we are gathering so one of our first Glade implementation days for the Brandon gap backcountry ski project and we will have about 30 volunteers joining us today here we go I'm ready this really is kind of a bottom-up Community Supported project and we are super proud about 2008 we started receiving requests from the public asking if we could provide for backcountry skiing and riding opportunities on the National Forest last year we approve the first project which is at Brandon gap and we will be providing for ecologically low-impact backcountry ski lines it has been a community of collaboration that's helped to implement this project whether it's Dartmouth College Vermont youth Conservation Corps Rochester area sports trails Alliance the Catamount Trail Association but you'll go up here just a short ways you'll see the flag yeah kind of deer so we worked with teenagers they aged 16 to 24 and we worked for the whole summer in the field cutting trees flapping and using the chainsaws yeah we were seeing unauthorized cutting and we're hoping that being able to partner with the user group and to provide this opportunity that we'll see a reduction in that unauthorized cutting there's always been a bunch of illegal trail work done both on state land and on federal land and on private land so we're really trying hard to bring that out of the shadows and show folks that you can still cut legal trails but you need to put the foot work in on the front end to be transparent with whoever if it's the federal government if it's the state if it's a private landowner we worked with the Forest Service on this project here at Brandon gap there was a lot of review by the National Forest so it was all planned out through there what species we were cutting the size of the trees the density we're leaving we want to leave canopy up above us so we encourage the forest floor growth not to change from too much sunlight we're concerned that when people are cutting on their own that they're creating fern glades that don't allow the understory vegetation to revegetate the concern we have is that we'll have our native hay scented fern move into these areas they tend to block a lot of the new growth that we in a seedling regeneration that we could get so we're hoping and we'll be monitoring along with Dartmouth College the capacity for our native trees to out-compete these ferns on these sites we're trying to preserve the stands of soft woods and mountain ash mountain ash is an important feat for few animals as our forests age a lot of the habitat viability decreases we need good young vigorous trees help take the place of the the aging mature stance in this way then we can continue maintaining good wildlife habitat and also good timber when we work with users were much more successful at seeing that reduction in unauthorized use it's one of the first projects on federal land where we're looking to manage for this backcountry recreation type of opportunity particularly in the east where our forests need a little more clearing to be able to enjoy the activity without having whips going in your face you can go ahead and cut the little branches above your head just make sure and cut outside the collar I'm working on that six foot base we're gonna get this winter the branches will be in our face the glades we cut today will probably be in place for forever what a scary I would consider an expert rail will probably have 20 expert rails I'm planning on skiing here this winter and for many winters to come along with my children and grandchildren Brandin gap is a really unique place the terrain here is great it allows for nice long vertical feet on a run here we have a established up track and so it's a marked skin track that you climb up there's different aspects as well so it's not just one area that you're skiing there are pretty big trails like on the order of ski area trails 1,300 vertical a thousand vertical the terrain varies enough as well so it's not all the same you know you've got some nice big open stuff up higher and then you come down in here and you get some more rocks and some cliffs it's a mixed bag of goodies for sure forty folks you can pretty much clear give or take one thousand vertical foot run in one day we've cleared I think about seventeen of them today's conditions we're challenging this skiing was really fun but you know it's it's kind of hit and miss here in Vermont and that's kind of one of the the fun things about it you come out here and some days are great and some days are not so great and you know being prepared will click the right stuff in your backpack – you know sometimes spend the night outside here someone were to break a leg or something I have a hydration pack in here so I don't carry a water bottle I've got food bag as well with a bunch of small snacks I always bring too much food but that's a good thing a full pack is key you can to prepare for the worst if you have an equipment malfunction you could get cold the most important thing you have is a down coat extra gloves and extra hat and extra layer I've got matches in there too in case you need to start a fire I just do one big thing first-aid kit carabiner straps straps can be used for anything if somebody breaks they're a snowshoe you can use those on your snowshoe if you break a buckle on your ski boot you can cinch that around your ski boot you can splint if somebody had a leg or a knee that blew up you're going to put your ski pole on there and then you can strap around the ski pole to make a little splint – there's a million different things that you can use these for the work we've done in the woods the end product of the trail is pretty darn clean that ensures a safe and fun ski run today I'm out here backcountry skiing it makes it a lot easier when people have cut trails out here just because the woods on the East Coast are very dense so when people have cut some of the trees down there's actually room to turn to have permission to come into the woods and create actual ski trails for long long distances is an opportunity that hasn't occurred in Vermont for an awful long time there's a lot of different wildlife up here from birds to bears to moose to asking going on there's a lot of different habitats up here so to walk that fine line between not being too invasive in the woods and keeping it you know own natural is I think we did a good job with that and I feel that we've gotten quite a bit of respect from around the Northeast and around the US with the work we've done and at the end we get a great run to come back to in the wintertime and ski and to come up and ski them is really all you could hope for there's really no equal to good powder skiing and that's how you get it you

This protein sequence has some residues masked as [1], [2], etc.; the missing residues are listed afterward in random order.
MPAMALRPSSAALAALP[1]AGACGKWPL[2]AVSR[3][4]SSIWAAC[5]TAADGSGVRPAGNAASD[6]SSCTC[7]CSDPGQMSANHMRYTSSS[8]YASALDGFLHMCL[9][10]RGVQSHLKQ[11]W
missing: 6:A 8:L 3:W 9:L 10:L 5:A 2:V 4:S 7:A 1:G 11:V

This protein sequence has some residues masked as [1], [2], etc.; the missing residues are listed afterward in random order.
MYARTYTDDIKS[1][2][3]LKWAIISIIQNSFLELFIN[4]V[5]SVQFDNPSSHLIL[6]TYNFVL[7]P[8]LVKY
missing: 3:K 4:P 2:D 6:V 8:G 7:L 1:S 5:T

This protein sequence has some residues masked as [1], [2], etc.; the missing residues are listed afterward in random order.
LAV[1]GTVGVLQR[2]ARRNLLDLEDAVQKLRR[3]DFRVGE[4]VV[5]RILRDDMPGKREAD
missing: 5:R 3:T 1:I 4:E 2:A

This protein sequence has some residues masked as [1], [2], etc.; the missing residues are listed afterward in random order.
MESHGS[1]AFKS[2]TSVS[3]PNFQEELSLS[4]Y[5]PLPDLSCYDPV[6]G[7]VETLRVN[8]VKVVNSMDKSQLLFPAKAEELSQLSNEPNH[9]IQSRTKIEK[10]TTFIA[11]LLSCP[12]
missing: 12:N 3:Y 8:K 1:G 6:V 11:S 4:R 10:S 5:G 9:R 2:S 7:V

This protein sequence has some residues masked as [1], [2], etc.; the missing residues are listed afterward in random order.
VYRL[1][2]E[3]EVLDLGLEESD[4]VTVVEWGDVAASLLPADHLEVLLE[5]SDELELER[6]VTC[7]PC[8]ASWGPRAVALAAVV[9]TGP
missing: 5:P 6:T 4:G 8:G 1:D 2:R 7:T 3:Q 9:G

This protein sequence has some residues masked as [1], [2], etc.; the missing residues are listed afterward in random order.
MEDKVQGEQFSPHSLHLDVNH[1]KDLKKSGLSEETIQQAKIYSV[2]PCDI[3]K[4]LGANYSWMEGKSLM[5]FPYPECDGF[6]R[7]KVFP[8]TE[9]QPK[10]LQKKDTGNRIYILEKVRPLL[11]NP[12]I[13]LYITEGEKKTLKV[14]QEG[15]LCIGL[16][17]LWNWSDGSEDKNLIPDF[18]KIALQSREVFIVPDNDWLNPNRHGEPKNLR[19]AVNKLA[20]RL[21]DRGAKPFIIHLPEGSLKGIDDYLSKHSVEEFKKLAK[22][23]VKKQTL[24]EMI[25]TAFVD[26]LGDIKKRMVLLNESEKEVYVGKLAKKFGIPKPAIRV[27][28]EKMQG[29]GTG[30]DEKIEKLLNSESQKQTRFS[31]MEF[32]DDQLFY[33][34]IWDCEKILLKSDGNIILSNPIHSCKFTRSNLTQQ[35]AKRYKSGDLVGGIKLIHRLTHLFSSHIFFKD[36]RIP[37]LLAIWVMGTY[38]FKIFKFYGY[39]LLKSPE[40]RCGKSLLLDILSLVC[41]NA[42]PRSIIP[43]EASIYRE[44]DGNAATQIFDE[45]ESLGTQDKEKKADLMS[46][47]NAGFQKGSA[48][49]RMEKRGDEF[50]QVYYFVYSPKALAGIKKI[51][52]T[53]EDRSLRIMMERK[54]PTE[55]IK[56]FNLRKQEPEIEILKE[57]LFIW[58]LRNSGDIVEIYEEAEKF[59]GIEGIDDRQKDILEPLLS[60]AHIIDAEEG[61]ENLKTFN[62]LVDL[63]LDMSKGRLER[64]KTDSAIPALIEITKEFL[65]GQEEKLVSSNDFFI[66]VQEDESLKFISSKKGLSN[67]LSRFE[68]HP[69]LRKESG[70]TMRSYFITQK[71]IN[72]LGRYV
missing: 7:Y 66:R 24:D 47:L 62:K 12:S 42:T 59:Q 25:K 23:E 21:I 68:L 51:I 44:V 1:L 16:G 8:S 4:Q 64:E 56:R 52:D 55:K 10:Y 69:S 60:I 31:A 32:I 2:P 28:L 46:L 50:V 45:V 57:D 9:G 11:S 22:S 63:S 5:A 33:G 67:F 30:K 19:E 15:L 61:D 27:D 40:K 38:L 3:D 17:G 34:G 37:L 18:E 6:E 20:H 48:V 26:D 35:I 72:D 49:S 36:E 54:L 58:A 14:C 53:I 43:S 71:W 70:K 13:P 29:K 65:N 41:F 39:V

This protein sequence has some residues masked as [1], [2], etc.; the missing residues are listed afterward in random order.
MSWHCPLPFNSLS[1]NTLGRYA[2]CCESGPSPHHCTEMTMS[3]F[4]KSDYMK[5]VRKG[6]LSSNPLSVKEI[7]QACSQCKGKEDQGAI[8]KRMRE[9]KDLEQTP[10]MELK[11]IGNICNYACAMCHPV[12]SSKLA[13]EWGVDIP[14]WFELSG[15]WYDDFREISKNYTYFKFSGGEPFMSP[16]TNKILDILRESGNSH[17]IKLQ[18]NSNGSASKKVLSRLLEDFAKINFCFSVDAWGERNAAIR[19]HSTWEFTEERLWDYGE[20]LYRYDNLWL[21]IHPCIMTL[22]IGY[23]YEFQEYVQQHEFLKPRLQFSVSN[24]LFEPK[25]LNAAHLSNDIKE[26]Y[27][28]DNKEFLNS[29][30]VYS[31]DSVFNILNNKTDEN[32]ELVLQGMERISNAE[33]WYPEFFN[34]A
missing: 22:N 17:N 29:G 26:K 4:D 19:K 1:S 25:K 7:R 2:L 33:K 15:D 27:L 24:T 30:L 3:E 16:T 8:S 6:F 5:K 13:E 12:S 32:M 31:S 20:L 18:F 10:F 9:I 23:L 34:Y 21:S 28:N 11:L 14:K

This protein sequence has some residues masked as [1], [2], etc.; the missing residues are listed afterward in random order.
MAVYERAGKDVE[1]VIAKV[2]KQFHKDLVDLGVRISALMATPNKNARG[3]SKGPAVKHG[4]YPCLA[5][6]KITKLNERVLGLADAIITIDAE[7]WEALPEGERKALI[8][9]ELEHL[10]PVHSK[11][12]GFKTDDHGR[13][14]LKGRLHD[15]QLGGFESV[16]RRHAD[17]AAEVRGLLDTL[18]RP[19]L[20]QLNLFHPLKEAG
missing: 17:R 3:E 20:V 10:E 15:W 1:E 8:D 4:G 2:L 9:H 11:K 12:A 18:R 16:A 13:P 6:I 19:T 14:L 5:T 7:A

Outdoor Journal – Trail Cutting / Back Country Skiing

3 thoughts on “Outdoor Journal – Trail Cutting / Back Country Skiing

  • June 20, 2019 at 12:17 am
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    Love this! Great segment!